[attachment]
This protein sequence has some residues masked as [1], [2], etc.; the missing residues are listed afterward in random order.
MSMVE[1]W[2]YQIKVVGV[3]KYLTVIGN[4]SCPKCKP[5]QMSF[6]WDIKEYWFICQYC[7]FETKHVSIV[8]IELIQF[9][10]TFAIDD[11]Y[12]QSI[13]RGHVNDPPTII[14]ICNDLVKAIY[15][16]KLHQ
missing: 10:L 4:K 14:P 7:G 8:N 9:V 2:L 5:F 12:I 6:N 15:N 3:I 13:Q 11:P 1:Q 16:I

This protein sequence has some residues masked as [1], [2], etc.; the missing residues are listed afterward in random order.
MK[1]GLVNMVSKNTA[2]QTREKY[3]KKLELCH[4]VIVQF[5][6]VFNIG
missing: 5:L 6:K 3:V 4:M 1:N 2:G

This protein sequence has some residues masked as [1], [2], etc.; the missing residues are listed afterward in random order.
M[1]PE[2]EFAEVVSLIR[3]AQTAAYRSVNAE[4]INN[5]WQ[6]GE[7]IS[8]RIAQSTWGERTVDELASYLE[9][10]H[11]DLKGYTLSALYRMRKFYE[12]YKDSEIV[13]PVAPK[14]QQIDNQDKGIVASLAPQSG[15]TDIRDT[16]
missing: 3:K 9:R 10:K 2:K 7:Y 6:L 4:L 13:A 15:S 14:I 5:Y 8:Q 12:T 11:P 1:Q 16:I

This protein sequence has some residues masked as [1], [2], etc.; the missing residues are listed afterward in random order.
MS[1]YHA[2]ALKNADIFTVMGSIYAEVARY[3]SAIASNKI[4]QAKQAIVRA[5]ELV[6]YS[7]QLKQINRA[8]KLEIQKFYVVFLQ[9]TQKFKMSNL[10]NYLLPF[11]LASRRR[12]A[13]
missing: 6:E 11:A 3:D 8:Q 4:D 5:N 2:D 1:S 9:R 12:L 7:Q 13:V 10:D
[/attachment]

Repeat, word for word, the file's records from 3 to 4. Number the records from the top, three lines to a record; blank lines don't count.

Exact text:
This protein sequence has some residues masked as [1], [2], etc.; the missing residues are listed afterward in random order.
M[1]PE[2]EFAEVVSLIR[3]AQTAAYRSVNAE[4]INN[5]WQ[6]GE[7]IS[8]RIAQSTWGERTVDELASYLE[9][10]H[11]DLKGYTLSALYRMRKFYE[12]YKDSEIV[13]PVAPK[14]QQIDNQDKGIVASLAPQSG[15]TDIRDT[16]
missing: 3:K 9:R 10:K 2:K 7:Y 6:L 4:L 13:A 15:S 14:I 5:Y 8:Q 12:T 11:P 1:Q 16:I

This protein sequence has some residues masked as [1], [2], etc.; the missing residues are listed afterward in random order.
MS[1]YHA[2]ALKNADIFTVMGSIYAEVARY[3]SAIASNKI[4]QAKQAIVRA[5]ELV[6]YS[7]QLKQINRA[8]KLEIQKFYVVFLQ[9]TQKFKMSNL[10]NYLLPF[11]LASRRR[12]A[13]
missing: 6:E 11:A 3:D 8:Q 4:D 5:N 2:D 1:S 9:R 12:L 7:Q 13:V 10:D